Clean Energy Background
Global Exchange was active during the energy crisis in 2000-2001, calling for public power and an end to the manipulation of our energy system by corporate powers such as Enron. When President George W. Bush visited California, the media widely covered our protests demanding energy price caps.
Watch a clip from the Daily Show about the energy crisis (start after minute 2:00), which highlights a Global Exchange rally in southern California:
Due to the national securities issues following in the wake of September 11th, 2001, public interest in local energy issues dropped. Global Exchange focused its efforts on educational outreach, highlighting the link between US oil needs and the war as well as global warming impacts. We began the “Freedom from Oil” campaign, which focuses on reducing the consumption of energy in the transportation sector. We also began to promote green alternatives through the Green Festival, where speakers and exhibitors promoted renewable energy products. Global Exchange was also an active participant in the student climate movement with Energy Action.
In 2008, Global Exchange campaigned for Proposition H, which called for San Francisco to transition to 100% renewable energy within 30 years. Prop H was defeated, in large part because of the funds Pacific Gas & Electric allocated to campaign against the proposition.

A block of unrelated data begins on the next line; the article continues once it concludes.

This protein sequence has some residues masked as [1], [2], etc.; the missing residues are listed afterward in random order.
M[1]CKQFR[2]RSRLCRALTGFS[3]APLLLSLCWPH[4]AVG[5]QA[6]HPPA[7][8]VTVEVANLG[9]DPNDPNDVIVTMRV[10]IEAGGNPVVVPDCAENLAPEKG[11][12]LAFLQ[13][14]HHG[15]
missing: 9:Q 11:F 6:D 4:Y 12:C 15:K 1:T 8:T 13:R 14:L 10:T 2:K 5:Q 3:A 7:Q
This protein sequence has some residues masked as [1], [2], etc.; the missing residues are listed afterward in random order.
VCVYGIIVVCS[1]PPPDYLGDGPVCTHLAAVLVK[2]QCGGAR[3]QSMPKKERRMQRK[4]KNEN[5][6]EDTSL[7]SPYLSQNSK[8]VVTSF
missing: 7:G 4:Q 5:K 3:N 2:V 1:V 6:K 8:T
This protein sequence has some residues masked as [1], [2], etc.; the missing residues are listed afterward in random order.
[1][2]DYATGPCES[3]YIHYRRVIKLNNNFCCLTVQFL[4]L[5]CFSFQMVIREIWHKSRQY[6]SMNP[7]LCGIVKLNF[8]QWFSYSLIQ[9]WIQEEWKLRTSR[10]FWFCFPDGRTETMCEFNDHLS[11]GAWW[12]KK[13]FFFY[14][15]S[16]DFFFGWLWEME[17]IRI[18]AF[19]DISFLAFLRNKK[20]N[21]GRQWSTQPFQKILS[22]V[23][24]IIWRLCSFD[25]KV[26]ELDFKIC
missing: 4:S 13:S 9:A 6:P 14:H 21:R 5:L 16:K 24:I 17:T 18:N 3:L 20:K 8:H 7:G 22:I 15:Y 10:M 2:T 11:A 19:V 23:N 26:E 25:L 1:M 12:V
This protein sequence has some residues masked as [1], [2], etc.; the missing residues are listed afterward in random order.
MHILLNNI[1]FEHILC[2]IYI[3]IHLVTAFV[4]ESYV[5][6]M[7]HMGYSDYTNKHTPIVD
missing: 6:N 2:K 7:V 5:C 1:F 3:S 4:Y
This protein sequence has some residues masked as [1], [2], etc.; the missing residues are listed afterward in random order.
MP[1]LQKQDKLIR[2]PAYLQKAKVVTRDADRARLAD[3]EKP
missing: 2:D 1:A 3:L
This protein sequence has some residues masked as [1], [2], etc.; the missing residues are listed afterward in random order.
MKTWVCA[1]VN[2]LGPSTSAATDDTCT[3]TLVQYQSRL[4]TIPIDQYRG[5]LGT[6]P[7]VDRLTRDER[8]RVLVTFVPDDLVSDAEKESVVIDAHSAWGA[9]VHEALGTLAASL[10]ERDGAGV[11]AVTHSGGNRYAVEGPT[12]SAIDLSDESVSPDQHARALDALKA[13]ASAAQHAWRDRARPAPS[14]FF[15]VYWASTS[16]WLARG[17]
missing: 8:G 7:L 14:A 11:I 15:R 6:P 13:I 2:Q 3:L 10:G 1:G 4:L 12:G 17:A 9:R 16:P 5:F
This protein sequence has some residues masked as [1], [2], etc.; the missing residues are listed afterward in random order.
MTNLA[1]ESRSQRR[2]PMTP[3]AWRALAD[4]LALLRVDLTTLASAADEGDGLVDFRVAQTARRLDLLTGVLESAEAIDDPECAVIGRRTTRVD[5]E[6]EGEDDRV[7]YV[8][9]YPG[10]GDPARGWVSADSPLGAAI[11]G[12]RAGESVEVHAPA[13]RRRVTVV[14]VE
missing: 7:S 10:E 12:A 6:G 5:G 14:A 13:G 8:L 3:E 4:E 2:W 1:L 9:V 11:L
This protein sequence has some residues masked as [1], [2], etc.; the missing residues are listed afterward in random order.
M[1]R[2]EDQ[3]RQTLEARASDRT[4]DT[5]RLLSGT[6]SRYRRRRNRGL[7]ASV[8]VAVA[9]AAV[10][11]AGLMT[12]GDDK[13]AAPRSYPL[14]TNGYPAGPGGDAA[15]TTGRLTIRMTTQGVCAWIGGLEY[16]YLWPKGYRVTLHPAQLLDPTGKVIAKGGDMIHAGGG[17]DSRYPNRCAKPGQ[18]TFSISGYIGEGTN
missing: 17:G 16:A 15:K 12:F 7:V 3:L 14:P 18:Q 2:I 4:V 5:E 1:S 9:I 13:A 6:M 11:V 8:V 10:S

Since 2008, the Clean Energy Program has worked to broaden people’s awareness of careers in the growing green economy. The Green Careers Program placed interns with a variety of green businesses. Through a partnership with TrainGreenSF, we have helped prepare members of the work force for careers in the green industry and then placed them with a number of green businesses. With contacts in local green businesses and connections in the local community, we have worked hard to promote the green workforce as a means to accelerate local green energy economies.
Most recently, in November 2010, Global Exchange was a vocal participant in the campaigns against Proposition 23 and Proposition 26.
Proposition 23, a ballot measure on November 2, 2010, was a grave threat to California’s leadership in advancing clean energy and addressing climate change. Oil companies and big polluter companies spent millions in an effort to pass Proposition 23 and block California’s Global Warming Solutions Act. Thankfully, the residents of California rallied together and defeated the proposition. Global Exchange acknowledges and thanks every resident who stepped up to say “no” to Prop 23.
Proposition 26, another corporate-polluter backed ballot measure on November 2, 2010, sought to increase the voting threshold in the legislature to a two-thirds majority in order to pass new fees against corporate polluters. As with Prop 23, California voters turned down Prop 26.
For more information, contact June Brashares by email at email@example.com or by phone at 415.255.7296 x253.